War of Words Leads to Standoff Over Franchise in Jacksonville
Byline: K. C. NEEL
The war between Jacksonville, Fla., and AT&T Broadband appears to be gaining momentum. The city council voted Oct. 8 to start franchise revocation proceedings against the MSO, which, in turn, promised a long and protracted legal battle if the franchise is officially yanked.
In a press conference held the day after the council vote, AT&T SVP Ellen Filipiak said the MSO has owned up to its problems and negotiated in good faith with the city to settle their differences. But Jacksonville mayor John Delaney maintains AT&T reneged on several of its promises.
“They promised us they wouldn’t raise rates and they did,” he said. “They misrepresented the state of their upgrade. And they want us to dismantle the class action suit that would take away customers’ chance of getting any retribution for AT&T’s poor service. They are not bad people, but it’s a bad culture.”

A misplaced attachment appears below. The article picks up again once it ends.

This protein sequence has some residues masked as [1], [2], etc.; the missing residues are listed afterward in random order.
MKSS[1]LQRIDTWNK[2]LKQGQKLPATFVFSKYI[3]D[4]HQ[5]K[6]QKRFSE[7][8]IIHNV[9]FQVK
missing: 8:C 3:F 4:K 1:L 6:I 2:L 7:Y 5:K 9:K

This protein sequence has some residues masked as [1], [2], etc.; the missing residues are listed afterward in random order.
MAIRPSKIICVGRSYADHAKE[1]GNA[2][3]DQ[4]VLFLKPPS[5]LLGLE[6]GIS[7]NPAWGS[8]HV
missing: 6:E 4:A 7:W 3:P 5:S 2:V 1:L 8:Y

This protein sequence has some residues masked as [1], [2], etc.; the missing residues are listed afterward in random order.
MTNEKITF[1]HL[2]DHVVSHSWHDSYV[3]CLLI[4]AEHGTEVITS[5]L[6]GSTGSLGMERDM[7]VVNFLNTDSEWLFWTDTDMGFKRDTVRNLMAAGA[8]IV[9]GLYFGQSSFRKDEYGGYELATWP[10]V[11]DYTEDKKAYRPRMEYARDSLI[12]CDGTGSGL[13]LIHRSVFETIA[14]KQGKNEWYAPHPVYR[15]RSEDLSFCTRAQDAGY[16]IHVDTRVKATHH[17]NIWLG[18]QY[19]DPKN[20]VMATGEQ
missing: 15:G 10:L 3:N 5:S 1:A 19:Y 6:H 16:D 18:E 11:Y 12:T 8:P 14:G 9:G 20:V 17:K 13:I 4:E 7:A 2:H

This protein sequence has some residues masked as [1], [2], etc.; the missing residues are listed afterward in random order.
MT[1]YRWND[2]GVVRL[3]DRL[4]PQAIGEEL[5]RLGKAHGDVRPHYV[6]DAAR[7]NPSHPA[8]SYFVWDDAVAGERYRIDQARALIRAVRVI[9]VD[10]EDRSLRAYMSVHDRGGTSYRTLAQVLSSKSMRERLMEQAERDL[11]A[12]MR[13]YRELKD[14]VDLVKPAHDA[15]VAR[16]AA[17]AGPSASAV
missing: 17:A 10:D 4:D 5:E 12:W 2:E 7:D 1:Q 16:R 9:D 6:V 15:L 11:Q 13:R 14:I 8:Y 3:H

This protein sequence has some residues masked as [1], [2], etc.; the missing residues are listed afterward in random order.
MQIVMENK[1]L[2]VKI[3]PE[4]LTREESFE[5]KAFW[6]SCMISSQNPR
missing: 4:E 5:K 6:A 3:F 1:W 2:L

AT&T claims the city has been inconsistent in its demands. The MSO agreed to give its 250,000 Jacksonville customers $7 in rebates. But earlier this month council president Jerry Holland determined the money should be used for public works projects including new fire engines and computers for schools.
The biggest issue affecting the settlement, according to both sides, is the pending national class action lawsuit filed by several local residents against the MSO. AT&T wants to use any settlement to show the suit has no merit. But Delaney refused to sign off on the provision.
He also says Comcast hasn’t helped in the negotiations. “They came in and basically said, ‘If you don’t settle, we may not be as nice as AT&T has been.'”
Both sides publicly say they want to settle, but neither the city nor AT&T appears to be willing to back down.
Separately, AT&T Broadband gave notice to 675 employees at its Denver headquarters that they will be out of work as soon as the merger closes by year-end. An additional 1,025 Denver staffers will be cut during the transition to the merged AT&T Comcat’s new base in Philadelphia. Earlier this year, 500 Denver-based employees were pink-slipped as AT&T Broadband moved more operational authority to the field.
THE NEXT QUESTION:
*If the city and MSO are able to come to terms, can AT&T successfully operate in the city long-term or will Comcast decide to sell the troubled operation to someone else?
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